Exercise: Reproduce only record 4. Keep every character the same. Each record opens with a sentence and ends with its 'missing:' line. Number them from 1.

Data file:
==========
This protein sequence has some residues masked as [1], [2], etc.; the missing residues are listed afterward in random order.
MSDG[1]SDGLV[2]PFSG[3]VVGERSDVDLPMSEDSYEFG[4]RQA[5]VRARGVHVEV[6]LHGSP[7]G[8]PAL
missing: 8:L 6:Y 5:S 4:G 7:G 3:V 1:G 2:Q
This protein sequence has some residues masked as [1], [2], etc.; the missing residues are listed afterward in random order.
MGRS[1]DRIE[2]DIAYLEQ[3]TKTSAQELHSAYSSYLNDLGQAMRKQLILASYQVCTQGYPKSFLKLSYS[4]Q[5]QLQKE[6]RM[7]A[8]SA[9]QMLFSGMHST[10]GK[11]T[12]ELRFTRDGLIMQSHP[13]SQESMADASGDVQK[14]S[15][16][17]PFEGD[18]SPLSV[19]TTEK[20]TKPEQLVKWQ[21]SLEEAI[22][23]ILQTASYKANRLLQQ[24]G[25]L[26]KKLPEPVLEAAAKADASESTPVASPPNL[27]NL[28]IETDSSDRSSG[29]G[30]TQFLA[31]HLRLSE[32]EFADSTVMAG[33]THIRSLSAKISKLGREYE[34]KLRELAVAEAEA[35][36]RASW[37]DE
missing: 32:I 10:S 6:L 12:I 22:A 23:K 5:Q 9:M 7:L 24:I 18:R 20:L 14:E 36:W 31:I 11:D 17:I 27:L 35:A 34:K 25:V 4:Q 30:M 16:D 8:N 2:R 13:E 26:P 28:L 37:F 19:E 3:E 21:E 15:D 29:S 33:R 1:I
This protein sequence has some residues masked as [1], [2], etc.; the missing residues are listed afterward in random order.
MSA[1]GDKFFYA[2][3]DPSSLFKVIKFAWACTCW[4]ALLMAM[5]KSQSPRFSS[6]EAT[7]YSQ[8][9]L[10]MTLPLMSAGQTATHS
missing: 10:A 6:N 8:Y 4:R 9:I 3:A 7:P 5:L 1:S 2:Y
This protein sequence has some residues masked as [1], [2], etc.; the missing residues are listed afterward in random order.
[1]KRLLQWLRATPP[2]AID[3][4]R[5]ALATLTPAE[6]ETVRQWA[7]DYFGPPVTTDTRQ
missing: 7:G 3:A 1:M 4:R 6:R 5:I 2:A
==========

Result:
This protein sequence has some residues masked as [1], [2], etc.; the missing residues are listed afterward in random order.
[1]KRLLQWLRATPP[2]AID[3][4]R[5]ALATLTPAE[6]ETVRQWA[7]DYFGPPVTTDTRQ
missing: 7:G 3:A 1:M 4:R 6:R 5:I 2:A